The handling of the bike is pretty amazing. It feels almost like a road bike and the steering is solid. Going up steep hills, it is extremely well balanced when you stand on the pedals to honk up the hill. Count on a top speed of about 22mph at 80rpm in the 8th gear, way too fast for safety on this bike but more on that later. If you pump up the tires to 100psi and ride on really smooth pavement, I would estimate that this bike is only about 20% less efficient than a good road bike. By 20% less efficient what I mean is that if you put the same number of watts of energy into the pedals of a Dahon, it will go 20% slower than the same amount of power being put into the pedals of a road bike. Given its a folding bike with tiny tires, the fact that it approaches the efficiency of a road bike is pretty remarkable.
Dahon Curl I8 – the bad
The Dahon Curl I8 has the feel of something that was rushed into production. You can tell that they have not got everything sorted out yet. The manufacturing process for the rack, which is one of the major selling points of this bike, clearly has not been perfected yet. Whatever jig they are using to bend and weld it is not right because to assemble the wheel axle onto it requires the rack be bent.
Worst is the wheels. There are two kinds of wheels, machine made and hand made. Normally cheap bikes come with machine made wheels where the spokes are installed and torqued by a machine. The wheels made this way are OK but not nearly as good as a hand made wheel by an experienced bike mechanic. The Dahon Curl I8 comes with hand built wheels which you might think is a good thing but not in this case because the person building the wheels is clearly has no idea what they are doing. My wheels were delivered true but with some spokes that had no tension on them at all and some others that were over tensioned. What this means is that unless the wheel is completely rebuilt and all the spokes replaced, the wheel will never be reliable. In fact, if you look at a lot of the customer complaints you will see that its because of wheels falling apart for this very reason.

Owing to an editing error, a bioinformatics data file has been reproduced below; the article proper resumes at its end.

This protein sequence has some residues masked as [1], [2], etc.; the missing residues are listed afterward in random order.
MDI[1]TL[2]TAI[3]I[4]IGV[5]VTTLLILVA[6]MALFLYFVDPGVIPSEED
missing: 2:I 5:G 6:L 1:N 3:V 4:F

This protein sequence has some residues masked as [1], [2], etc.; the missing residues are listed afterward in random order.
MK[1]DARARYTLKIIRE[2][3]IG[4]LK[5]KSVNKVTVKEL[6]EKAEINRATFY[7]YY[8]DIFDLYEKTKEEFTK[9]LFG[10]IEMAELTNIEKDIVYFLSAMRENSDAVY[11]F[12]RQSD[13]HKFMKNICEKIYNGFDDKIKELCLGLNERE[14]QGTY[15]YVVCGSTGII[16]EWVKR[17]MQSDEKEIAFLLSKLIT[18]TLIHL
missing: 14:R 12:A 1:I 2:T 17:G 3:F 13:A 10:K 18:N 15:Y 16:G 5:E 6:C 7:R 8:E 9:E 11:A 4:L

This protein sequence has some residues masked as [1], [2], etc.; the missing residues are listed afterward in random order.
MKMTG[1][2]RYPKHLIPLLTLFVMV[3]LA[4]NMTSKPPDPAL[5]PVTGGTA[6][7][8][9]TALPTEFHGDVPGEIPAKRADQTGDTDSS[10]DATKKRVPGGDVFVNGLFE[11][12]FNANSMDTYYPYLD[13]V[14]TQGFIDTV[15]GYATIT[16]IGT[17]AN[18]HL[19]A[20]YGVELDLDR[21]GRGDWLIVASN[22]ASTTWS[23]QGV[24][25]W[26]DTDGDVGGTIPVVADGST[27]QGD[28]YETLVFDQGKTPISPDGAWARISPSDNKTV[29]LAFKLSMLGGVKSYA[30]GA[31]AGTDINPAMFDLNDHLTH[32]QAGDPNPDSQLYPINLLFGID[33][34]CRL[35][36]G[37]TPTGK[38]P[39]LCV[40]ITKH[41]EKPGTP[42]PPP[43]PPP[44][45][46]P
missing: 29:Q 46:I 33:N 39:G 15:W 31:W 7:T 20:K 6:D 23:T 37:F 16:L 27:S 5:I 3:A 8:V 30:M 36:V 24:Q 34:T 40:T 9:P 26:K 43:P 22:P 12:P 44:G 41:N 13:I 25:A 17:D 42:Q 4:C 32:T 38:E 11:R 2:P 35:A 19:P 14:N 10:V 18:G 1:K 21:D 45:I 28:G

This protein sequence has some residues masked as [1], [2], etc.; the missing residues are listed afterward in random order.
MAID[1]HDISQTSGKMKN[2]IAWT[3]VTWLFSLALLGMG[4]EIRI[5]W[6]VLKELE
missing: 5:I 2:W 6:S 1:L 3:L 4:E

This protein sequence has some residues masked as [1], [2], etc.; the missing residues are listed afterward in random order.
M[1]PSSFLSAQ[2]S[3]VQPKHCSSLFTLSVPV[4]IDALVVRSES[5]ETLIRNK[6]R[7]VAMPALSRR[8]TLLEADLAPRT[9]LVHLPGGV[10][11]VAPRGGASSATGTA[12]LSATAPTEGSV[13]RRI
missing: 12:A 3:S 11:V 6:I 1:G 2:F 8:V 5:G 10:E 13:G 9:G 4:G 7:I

The smaller diameter the wheel, the more sturdy and bulletproof it is. I have owned two BikeFridays with 20″ wheels shipped to me directly from the Oregon factory. Both bikes lasted more than a decade without needing a single wheel truing despite constantly carrying heavy packs on the cobblestone streets of Europe. The fact that the Dahon requires that you get the wheels trued by a bike mechanic to “activate the warranty” is completely ridiculous cover up of their horrible quality.
If it was just the wheels and the rack, I would just replace those with quality ones from my local bike shop because the design is so cool that it is worth it. The problem is that there is a dangerous design defect with the brakes.
There are two basic kinds of brakes – rim brakes and disk brakes. Rim brakes have the advantage of being cheap and very light weight but the disadvantage of being far less effective when wet or when they get hot from prolonged braking. Disk brakes are much more bulletproof but they are more expensive and heavier. Disk brakes have better stopping force as well as being unaffected by water or heat-fading.
The Dahon Curl I8 uses rim brakes. The stopping distance with rim brakes is determined by a number of factors:
- the weight of bike+rider. Weight is proportional to stopping distance. A 200 pound rider will take twice as long to stop as a 100 pound rider.